The Macalope: Cry, the overprivileged CEO

Writing for The Huffington Post (motto: “Meh. Just run it.”), online community site CEO Oren Frank is here to stick it to the man. The Apple man.

”How to Turn an Apple Believer to Android in Ten Minutes or Less” (tip o’ the antlers to Rob Wensing)

Frank is the CEO of talktala, which bills itself as providing “online group therapeutic conversations.” Which possibly explains why he thinks we want to listen to his primal screaming about Apple.

We don’t, of course, but when venting online is your business model, well, you probably have issues with other people’s needs.

What’s Frank’s beef?

Well.

Dear apple geniuses [sic], misfits, the very ones who are “not fond of rules”*.

Ooh, sick burn! Shoving Apple’s own words down its throat. The only way the company will recover from that is if your complaint is that of a whiney, tantrum-throwing three-year-old.

Oh, hey, we’re in luck!

In the good days of your cult, when the prophet was still with us, our mental P&L accepted the apple [sic] formula of “We come up with amazing new products, and you pay an arm, leg and a kidney, and never ever question the faith.”

♫Because it’s a re-li-gion!♫

After regaling Huffington Post readers about what an awesome Apple customer he is—turns out he has purchased many Apple products!—he gets to the meat of his complaint with Apple.

Well, “meat” is really the wrong word in this instance. He gets to the gristle of his complaint.

So why talk Android? Because you insulted me and my intelligence. I bought one of the very first iPhone 5’s [sic] and unfortunately smashed the screen. I then went to an apple [sic] store where they asked for $400 for the repair. I sighed, found a kiosk, and got it fixed for half.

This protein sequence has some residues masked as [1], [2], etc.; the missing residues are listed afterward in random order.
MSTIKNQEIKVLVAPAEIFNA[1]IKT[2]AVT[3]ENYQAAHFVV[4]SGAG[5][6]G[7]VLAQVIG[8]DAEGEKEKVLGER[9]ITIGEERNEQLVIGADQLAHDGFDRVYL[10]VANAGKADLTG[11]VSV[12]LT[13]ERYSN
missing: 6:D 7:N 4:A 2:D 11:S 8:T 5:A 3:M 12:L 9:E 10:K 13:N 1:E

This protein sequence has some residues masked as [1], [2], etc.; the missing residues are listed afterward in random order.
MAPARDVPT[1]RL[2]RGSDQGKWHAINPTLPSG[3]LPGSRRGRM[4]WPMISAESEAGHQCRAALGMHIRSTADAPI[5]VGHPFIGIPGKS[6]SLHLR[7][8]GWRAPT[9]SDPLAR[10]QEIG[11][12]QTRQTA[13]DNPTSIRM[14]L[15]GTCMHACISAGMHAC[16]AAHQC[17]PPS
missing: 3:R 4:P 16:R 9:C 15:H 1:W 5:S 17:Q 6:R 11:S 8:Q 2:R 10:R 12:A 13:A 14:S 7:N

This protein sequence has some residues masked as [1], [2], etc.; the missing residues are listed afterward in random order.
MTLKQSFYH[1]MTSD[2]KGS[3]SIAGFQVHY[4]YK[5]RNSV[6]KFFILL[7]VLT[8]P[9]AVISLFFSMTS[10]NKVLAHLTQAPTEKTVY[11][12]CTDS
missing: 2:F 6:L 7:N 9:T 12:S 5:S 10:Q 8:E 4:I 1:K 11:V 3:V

When you’re really angry, Huffington Post will wave any need for correct capitalization. Frank may have a hard time operating a keyboard because he’s apparently a bit of a butterfingers.

Two things happened since: you understood you need to provide a reasonable repair service and dropped the price to $150, and I managed to crack the screen yet again.

Well, it’s $150 to repair an Apple-supplied screen. But since what Frank busted the second time was not an Apple-supplied screen, he was told he had to buy a whole new phone. Which any normal person would understand since they voided their warranty by having a third party operate on the phone. But normal people don’t key ranty, lower-case Huffington Post pieces.

I’m planning to get the new google moto-x [sic], or maybe the HTC1.

Well, good luck with that, Oren. Please let us know which Android device makers replace parts they didn’t supply.

Ready for the kicker? You might want to hold on to something sturdy, for when it becomes clear how hot the air Frank has been spewing at us is, you may lift off the ground.

If I don’t like it, I’ll consider going back to an iPhone, but I’m pretty sure it will be a very long time before I’ll go back to being someone who cares for your company.

Well, if it’s any consolation, if Frank was paid for this piece, he wasn’t paid much. It is The Huffington Post, after all.

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